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|How Nigeria Used The 13th Law Of Power On The Russians by SerrickBytes: 5:31am On Mar 23, 2022|
Law 13: WHEN ASKING FOR HELP, APPEAL TO PEOPLE’S SELF-INTEREST, NEVER TO THEIR MERCY OR GRATITUDE
If you need to turn to an ally for help, do not bother to remind him of your past assistance and good deeds. He will find a way to ignore you. Instead, uncover something in your request, or in your alliance with him, that will benefit him, and emphasize it out of all proportion. He will respond enthusiastically when he sees something to be gained for himself.
-Robert Greene, 48 laws of power
TRANSGRESSION OF THE LAW
In 1967, at the height of confrontation between the secessionist Biafra and the Nigerian Federal Government, a secret cable exchange between the American ambassador in East-Germany and his counterpart in Lagos — Nigeria, revealed that a Biafran diplomat had travelled to Moscow, in order to facilitate an arms deal with the U.S.S.R. The Soviets agreed not only to recognize and support Biafra’s secession, they would sell them the weapons they need for the war; but, on the condition that Biafra would nationalize its oil industries. Emeka Ojukwu, the Biafran leader out rightly rejected the conditional offer, stating that Biafra does not have the money to reimburse the oil companies; and also they do not have the expertise to run the oil companies on their own. And so, the arms deal failed. Eventually, Biafra lost the ensuing civil war, primarily due to inadequate weapons to execute the war.
Even though the Biafran leader’s reasons for refusing the Soviets conditional offer were valid — indeed, they do not have the money to reimburse the private oil firms, as well as the expertise to run the oil industry on their own; the Soviets could care less. In actuality, they never cared about the Biafran cause or its people. They are the world’s custodian of communism and that is their only interest in the whole affair which the Biafrans could not appeal to. They lost the opportunity to get the weapons and paid the price for transgressing the Law of appealing to the helper’s self-interest.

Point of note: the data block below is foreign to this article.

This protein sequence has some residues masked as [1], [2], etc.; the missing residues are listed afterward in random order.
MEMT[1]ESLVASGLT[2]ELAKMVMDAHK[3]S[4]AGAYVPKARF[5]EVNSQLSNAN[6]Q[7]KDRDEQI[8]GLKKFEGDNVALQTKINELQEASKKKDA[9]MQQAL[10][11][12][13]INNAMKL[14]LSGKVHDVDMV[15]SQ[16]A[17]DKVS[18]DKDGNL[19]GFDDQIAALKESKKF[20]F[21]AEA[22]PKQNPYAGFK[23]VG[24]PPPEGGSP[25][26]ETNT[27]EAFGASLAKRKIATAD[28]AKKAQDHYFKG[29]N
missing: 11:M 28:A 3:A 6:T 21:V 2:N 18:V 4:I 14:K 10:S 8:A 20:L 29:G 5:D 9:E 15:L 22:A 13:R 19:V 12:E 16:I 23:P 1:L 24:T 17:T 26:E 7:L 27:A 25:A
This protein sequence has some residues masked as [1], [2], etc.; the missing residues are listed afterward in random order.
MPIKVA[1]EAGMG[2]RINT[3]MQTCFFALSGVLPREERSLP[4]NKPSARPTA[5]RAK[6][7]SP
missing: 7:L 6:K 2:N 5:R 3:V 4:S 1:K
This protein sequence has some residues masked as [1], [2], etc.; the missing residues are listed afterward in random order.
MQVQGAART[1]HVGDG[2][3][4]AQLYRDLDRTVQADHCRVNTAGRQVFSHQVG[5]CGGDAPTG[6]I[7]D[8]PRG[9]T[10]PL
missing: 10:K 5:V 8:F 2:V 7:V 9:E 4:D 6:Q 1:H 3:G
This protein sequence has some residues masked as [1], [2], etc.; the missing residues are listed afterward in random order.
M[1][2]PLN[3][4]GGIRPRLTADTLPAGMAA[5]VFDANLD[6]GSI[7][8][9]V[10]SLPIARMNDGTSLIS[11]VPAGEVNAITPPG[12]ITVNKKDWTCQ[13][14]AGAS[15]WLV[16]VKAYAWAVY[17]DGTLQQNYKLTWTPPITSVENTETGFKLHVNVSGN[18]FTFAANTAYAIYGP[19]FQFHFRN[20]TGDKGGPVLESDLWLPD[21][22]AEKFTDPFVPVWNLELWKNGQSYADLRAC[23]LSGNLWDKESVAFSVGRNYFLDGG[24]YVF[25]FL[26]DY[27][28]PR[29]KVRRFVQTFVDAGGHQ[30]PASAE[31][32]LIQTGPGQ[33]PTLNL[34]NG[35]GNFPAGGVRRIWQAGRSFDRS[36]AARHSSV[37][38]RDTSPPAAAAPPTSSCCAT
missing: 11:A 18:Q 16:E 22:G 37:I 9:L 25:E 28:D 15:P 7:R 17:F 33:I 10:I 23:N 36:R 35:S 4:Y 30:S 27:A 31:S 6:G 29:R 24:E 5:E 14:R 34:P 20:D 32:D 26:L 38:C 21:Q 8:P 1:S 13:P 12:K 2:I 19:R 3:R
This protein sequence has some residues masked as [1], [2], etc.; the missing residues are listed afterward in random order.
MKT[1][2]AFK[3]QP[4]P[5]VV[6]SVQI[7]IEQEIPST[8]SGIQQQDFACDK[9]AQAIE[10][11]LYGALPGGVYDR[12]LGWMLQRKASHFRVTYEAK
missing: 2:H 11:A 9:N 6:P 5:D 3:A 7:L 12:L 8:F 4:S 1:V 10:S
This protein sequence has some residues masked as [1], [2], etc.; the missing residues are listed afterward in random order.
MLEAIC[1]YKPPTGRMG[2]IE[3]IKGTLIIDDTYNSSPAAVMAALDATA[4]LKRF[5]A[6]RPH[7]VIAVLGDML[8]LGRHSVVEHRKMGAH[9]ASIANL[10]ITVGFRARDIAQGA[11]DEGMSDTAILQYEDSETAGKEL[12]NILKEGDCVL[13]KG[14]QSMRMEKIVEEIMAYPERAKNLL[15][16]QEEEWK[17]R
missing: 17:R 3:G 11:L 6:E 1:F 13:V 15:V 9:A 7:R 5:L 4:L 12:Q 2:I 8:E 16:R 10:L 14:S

“And in the end, most people are in fact pragmatic; they will rarely act against their own self-interest.”
OBSERVANCE OF THE LAW
Few months after the Biafrans had failed to get the Soviets to sell them weapons, the Nigerian Federal Government sent their own envoys to Moscow to also facilitate arms deals. The Soviets agreed to sell, and gave the same condition that they had given the Biafrans — Nationalization of the oil industries. The Nigerian delegation readily accepted the offer, signed a cultural agreement with the Soviets, and promised to nationalize the oil industries including all of its allied industries, once they get the arms to fight the war and recapture the industries from the Biafrans. Few days later, 15 MiGs arrived in Nigeria and with those weapons and many more from the Soviets, the Nigerian troops were able to defeat the secessionist Biafrans. Afterwards though, the Nigerians did not even bother about the nationalization promise they made to the Russians, after all, their aim has already been achieved.
The Nigerian Federalists only wanted to defeat the Biafran Secessionist, and they needed weapons. The Soviets, who had the weapons, only wanted to propagate their communist ideology. At that point, even though the Nigerian had no real intention of nationalizing its oil industries, the promise to do so would suffice, and so they did; even going further to sign cultural agreements just to appeal to the self-interest of the Soviets. Nigeria perfectly applied the Law of appealing to the Soviets self-interest.
“Self-interest is the lever that will move people. Once you make them see how you can in some way meet their needs or advance their cause, their resistance to your requests for help will magically fall away.”
Excerpts is from my book “Applications of the 48 Laws of Power in Nigeria
available on Amazon Kindle with the link below
NB: If you require a creative ghost writer for your memoirs, autobiographies, tell-all-tales, reach me via
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